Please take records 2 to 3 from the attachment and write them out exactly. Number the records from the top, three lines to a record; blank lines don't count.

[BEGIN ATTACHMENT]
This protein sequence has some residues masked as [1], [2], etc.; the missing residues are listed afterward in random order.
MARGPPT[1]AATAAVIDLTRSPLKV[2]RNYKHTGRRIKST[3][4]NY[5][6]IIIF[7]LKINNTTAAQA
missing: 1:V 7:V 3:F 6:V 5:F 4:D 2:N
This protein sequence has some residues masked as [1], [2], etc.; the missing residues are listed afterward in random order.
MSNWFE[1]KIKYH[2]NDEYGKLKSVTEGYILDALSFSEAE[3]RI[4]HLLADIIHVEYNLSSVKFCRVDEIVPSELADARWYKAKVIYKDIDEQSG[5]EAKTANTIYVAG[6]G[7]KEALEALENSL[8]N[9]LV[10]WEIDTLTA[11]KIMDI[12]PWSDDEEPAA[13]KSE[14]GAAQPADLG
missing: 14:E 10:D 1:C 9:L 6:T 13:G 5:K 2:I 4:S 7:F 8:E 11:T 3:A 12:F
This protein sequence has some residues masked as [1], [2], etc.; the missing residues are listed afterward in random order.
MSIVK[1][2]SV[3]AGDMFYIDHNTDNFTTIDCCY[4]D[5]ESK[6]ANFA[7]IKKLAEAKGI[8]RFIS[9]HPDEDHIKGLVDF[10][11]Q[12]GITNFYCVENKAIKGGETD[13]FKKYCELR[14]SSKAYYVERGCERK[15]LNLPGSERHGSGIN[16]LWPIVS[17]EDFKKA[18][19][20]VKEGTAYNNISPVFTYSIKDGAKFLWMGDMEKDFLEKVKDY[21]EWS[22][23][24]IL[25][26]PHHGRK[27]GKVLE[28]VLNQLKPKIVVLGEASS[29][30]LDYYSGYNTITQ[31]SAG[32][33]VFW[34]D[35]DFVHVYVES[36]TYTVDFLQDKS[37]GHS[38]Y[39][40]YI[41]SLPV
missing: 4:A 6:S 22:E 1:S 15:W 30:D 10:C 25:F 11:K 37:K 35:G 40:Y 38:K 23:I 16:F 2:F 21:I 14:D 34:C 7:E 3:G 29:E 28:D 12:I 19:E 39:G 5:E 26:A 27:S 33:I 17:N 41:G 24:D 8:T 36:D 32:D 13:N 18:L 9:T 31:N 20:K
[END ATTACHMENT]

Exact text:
This protein sequence has some residues masked as [1], [2], etc.; the missing residues are listed afterward in random order.
MSNWFE[1]KIKYH[2]NDEYGKLKSVTEGYILDALSFSEAE[3]RI[4]HLLADIIHVEYNLSSVKFCRVDEIVPSELADARWYKAKVIYKDIDEQSG[5]EAKTANTIYVAG[6]G[7]KEALEALENSL[8]N[9]LV[10]WEIDTLTA[11]KIMDI[12]PWSDDEEPAA[13]KSE[14]GAAQPADLG
missing: 14:E 10:D 1:C 9:L 6:T 13:G 5:K 2:I 4:S 7:F 8:E 11:T 3:A 12:F
This protein sequence has some residues masked as [1], [2], etc.; the missing residues are listed afterward in random order.
MSIVK[1][2]SV[3]AGDMFYIDHNTDNFTTIDCCY[4]D[5]ESK[6]ANFA[7]IKKLAEAKGI[8]RFIS[9]HPDEDHIKGLVDF[10][11]Q[12]GITNFYCVENKAIKGGETD[13]FKKYCELR[14]SSKAYYVERGCERK[15]LNLPGSERHGSGIN[16]LWPIVS[17]EDFKKA[18][19][20]VKEGTAYNNISPVFTYSIKDGAKFLWMGDMEKDFLEKVKDY[21]EWS[22][23][24]IL[25][26]PHHGRK[27]GKVLE[28]VLNQLKPKIVVLGEASS[29][30]LDYYSGYNTITQ[31]SAG[32][33]VFW[34]D[35]DFVHVYVES[36]TYTVDFLQDKS[37]GHS[38]Y[39][40]YI[41]SLPV
missing: 4:A 6:S 22:E 1:S 15:W 30:D 10:C 25:F 11:K 37:K 35:G 40:Y 38:K 23:I 16:F 2:F 21:I 14:D 34:C 7:E 3:G 29:E 28:D 12:I 19:E 39:G 5:E 26:A 27:S 33:I 17:N 41:G 24:D 8:T 36:D 32:D 13:N 18:L 9:T 31:N 20:K